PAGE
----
Just being passionate is not always enough to keep one going (in a path). You must have goals you aim for in doing things, and you must have plans for how you want to achieve those goals. You know the popular saying; if you fail to plan, then you plan to fail.

More things to do

Of course, I'm interested in anything computer, so I'm not staying in web development. There's a long way to go, and I'm determined to master at least seven different programming languages (which is funny). I would learn all languages if I could. It's the kind of person I am.

Learning multiple languages like this is normally not a good thing. The more time you spend using a language, the more proficient you get at it. So, if possible, stick to just one or two languages.

I have to come up with a good learning framework so I can keep up with all the languages I want to learn.

I plan to dive into many other aspects of programming including data science, app development, ML / AI e.t.c. But for now, I remain a web developer, although I prefer to be called a computer scientist (will study and do enough to be called one).

The world is ever growing, and technology is ever evolving, I don't like to be in the dark concerning whatever new comes out any time, any day. We're in this together.

Being a coder/developer doesn't necessarily mean one knows computers, and I know that. So, I'm still on the quest to know about everything that has been abstracted about computers, be it hardware or software related. The long-told story about computers only understanding binary is something I'll never forget too.

If you're like me, you might want to read Code: The Hidden Language of Computer Hardware and Software by Charles Petzold. The book is about how computers work, but wait, as the author said, and as I would say too, Code is not like other how-computers-work-books. It doesn't have big color illustrations of disk drives with arrows showing how the data sweep into the computer. Code has no drawings of trains carrying a cargo of zeros and ones. The book makes you understand things, in a fun and interesting way.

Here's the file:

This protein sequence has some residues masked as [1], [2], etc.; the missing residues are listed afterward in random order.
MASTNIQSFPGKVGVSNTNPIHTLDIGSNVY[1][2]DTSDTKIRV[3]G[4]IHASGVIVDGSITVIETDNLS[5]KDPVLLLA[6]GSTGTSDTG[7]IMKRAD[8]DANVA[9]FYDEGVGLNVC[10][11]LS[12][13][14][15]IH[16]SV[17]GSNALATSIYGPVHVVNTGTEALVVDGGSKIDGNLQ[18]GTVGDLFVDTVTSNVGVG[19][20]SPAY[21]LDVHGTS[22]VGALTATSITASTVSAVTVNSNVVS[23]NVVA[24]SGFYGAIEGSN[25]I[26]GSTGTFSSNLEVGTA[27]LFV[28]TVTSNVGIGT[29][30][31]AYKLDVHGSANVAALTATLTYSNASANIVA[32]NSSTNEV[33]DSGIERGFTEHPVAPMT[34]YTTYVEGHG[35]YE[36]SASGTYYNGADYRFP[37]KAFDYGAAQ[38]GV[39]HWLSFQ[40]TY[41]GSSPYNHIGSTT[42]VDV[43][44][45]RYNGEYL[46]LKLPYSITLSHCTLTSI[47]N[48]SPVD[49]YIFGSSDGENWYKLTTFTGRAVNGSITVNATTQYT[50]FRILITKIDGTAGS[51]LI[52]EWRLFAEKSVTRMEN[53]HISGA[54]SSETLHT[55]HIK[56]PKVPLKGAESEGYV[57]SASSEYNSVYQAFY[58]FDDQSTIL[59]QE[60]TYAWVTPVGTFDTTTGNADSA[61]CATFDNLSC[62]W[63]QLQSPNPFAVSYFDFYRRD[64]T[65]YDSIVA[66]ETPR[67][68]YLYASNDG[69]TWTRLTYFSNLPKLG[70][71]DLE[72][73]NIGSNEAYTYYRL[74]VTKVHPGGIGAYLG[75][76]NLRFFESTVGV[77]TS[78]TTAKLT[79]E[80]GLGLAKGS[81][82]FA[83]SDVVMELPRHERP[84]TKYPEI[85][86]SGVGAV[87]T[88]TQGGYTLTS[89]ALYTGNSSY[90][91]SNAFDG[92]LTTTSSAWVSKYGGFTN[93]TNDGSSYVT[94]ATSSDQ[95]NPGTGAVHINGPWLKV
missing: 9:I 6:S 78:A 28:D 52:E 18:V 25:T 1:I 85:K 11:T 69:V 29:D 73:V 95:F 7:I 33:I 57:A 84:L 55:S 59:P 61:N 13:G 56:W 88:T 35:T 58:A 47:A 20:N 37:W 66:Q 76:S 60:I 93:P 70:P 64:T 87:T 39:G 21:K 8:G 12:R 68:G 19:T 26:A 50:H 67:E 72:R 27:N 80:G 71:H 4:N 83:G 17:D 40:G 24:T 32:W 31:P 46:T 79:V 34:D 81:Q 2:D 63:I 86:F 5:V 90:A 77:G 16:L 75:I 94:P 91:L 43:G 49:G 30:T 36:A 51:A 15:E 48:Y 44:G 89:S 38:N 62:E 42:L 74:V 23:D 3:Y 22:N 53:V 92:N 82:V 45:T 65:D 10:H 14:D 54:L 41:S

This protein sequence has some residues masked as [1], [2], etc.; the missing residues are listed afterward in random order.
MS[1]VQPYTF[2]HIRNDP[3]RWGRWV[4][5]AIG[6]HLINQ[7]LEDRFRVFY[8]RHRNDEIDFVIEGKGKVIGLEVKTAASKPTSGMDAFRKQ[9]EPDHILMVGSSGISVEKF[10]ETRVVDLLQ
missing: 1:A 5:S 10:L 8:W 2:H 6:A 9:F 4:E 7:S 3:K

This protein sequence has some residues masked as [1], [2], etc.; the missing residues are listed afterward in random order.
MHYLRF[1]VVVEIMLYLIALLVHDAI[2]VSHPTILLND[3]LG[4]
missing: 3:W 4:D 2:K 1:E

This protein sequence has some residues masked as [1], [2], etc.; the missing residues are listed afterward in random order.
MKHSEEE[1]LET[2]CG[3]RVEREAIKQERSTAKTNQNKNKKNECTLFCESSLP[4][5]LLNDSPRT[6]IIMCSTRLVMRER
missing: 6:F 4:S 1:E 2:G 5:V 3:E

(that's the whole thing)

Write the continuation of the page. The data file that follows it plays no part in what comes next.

As I said earlier, I like to task my brain a lot. I don't like going easy on it. Why should I do that anyway? There are lots of things I could do that require huge mental effort, but programming is the one I find very suitable. The quality of one's code is almost directly dependent on the level of one's brain. Plus, programming/coding is interesting, owing to its complexity, and that's something I enjoy. ๐Ÿ˜Ž

I still hope too, that one day, I'll get to see with my own eyes how some things are made. The environment here could almost make one believe that you can't ever get to know (or see) some stuff (which isn't true), and that doesn't make sense. If chips are made by humans like me, then I want to see them being made. I don't care what that takes. You learn about these things, see lots of drawings, videos, e.t.c but you never get to see them with your own eyes. This is something I don't like. One day, I'll walk up to one of the factories where computer chips are made, and see for myself what they do there. โ˜น

Anyway, I like software and computer science in general. It's cool, and it's fun. But of course, I've got to make my addition to what's already on the ground. I hope to create a programming language. I don't think that's too much to dream of. I owe that to my weird way of thinking. I would also like to have a startup of my own. I really would love to. (In another article (after this one), I'll discuss this better. You might want to follow me @abdulramonjemil to get notified.)

Although I'm not much of an experienced developer yet, I certainly have done some things I'm proud of. With my mediocre skills, I've managed to bring some people into the field, and I've taught people several times who were very satisfied with my method of teaching. It makes sense to me, and I enjoy it.

Here you have it. How I went from being the little boy who foolishly wanted to be an astronaut, to the aspiring footballer who wanted to live off the sport and finally to a careful young guy who now inspires others to write code; one who likes complexity and difficulty, and still wants to have fun.

If you liked this article, please like it and help share it. That means a lot. If you'll like to reach out to me, I'm available on Twitter @abdulramonjemil.

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Thanks for reading!!! ๐Ÿ˜Š